Author: Monica Brown
Illustrator: Julie Paschkis
Publisher and Year: Henry Hold and Company 2011
Number of pages: 26
Genre: Non-Fiction Picture Book
Pablo Neruda: Poet of the People is a recipient of the Américas Books Award. This book is a picturebook about Pablo Neruda, originally named Neftalí, and his experiences in Chile. In the beginning, it shows Neftalís initial interest in the nature he experiences in Chile. The book then walks through Neftalí’s schooling and the change of his name from Neftalí to Pablo Neruda. As he grows older, Neruda becomes interested in social justice and speaking out against many injustices he sees in the world. Neruda was both an advocate and a poet and often times these two sides of him worked together. The book clearly illustrates just how Neruda was truly a poet for the people.
The importance of text placement in Pablo Neruda: Poet of the People goes beyond the initial body of text in the book. While the story text has short simple sentences which are easy for children to read, there is also text and words placed amongst the illustrations. Neruda’s inspiration was from the world around him, and the illustrations do an excellent job to reflect that. Without the words in the illustrations, the illustrations would be bright, colorful, and reflect what was written in the text. Overlaying words on the illustrations allows the reader to see what it was like living in Neruda’s world.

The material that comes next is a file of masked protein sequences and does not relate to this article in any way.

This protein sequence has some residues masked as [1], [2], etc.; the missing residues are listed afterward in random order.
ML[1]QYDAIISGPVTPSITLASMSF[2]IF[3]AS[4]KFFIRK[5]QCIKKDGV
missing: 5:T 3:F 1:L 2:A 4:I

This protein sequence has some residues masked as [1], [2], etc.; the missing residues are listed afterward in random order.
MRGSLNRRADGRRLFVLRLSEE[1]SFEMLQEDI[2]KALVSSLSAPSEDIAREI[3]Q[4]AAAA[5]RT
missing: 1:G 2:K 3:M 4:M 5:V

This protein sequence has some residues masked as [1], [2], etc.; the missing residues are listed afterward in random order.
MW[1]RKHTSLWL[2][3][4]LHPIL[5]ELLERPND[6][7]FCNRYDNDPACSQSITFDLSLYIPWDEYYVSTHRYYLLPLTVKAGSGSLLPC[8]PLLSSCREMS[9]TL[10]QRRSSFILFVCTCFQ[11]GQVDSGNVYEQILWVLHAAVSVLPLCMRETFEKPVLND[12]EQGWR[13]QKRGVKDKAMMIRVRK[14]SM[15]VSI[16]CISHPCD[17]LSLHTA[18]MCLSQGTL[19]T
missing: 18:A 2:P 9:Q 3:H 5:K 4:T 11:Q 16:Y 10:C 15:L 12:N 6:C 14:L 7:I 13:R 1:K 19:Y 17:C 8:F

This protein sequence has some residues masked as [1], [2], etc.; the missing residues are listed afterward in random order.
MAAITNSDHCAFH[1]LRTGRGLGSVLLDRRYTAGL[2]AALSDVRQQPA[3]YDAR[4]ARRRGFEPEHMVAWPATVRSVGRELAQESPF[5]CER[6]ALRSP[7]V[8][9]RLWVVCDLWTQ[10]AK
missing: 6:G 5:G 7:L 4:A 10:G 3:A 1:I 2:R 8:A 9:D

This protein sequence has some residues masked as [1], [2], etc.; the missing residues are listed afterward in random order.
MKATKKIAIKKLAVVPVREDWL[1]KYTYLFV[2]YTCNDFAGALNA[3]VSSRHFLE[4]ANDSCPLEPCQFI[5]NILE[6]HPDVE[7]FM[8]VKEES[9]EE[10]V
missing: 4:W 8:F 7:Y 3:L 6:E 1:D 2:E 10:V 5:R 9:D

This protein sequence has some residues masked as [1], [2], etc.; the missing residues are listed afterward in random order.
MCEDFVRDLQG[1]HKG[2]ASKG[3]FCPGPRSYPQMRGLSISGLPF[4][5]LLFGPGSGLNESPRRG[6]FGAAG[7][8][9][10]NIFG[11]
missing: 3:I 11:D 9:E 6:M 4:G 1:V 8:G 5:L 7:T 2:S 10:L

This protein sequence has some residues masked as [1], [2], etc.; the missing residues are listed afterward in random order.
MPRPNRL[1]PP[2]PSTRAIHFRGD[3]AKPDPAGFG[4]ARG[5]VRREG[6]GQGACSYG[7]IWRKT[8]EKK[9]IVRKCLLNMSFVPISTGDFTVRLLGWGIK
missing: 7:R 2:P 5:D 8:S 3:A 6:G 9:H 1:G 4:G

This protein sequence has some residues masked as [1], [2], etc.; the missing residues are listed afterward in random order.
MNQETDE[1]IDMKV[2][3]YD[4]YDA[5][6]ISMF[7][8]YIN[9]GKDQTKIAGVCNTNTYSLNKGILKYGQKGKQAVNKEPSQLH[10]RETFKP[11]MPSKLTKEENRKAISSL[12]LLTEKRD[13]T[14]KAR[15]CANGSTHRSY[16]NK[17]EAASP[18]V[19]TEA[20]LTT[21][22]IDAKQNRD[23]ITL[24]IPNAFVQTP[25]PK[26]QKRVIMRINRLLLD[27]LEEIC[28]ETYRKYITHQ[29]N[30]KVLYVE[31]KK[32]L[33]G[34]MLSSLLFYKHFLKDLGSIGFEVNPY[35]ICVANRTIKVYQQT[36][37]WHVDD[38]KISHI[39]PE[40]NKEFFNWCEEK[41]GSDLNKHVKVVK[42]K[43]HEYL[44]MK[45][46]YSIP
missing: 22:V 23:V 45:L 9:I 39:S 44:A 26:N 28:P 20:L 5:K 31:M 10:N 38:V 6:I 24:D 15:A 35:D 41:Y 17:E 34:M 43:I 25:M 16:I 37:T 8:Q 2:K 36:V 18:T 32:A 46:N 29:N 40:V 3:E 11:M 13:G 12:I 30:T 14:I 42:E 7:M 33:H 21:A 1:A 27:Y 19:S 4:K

The story text itself is at the bottom over plain backgrounds and is easy to read. The short sentences of the text gives children the chance to read the book for themselves because of the simple sentence structures. The simple sentences also gives the text an easy flow. Although this book would not be considered poetry, there is a sort of poetic flow to the text.
Overall, this book allows readers to not only be informed about Pablo Neruda’s life, but also experience the world through Neruda’s eyes. Ideologically, this book sends the message of advocating for social justice and using talents to help others. This book is a good tool to use in a classroom because it combines poetry, history, and social events. The drawings invite children to be interested, and the story gives children a more cultured historical understanding.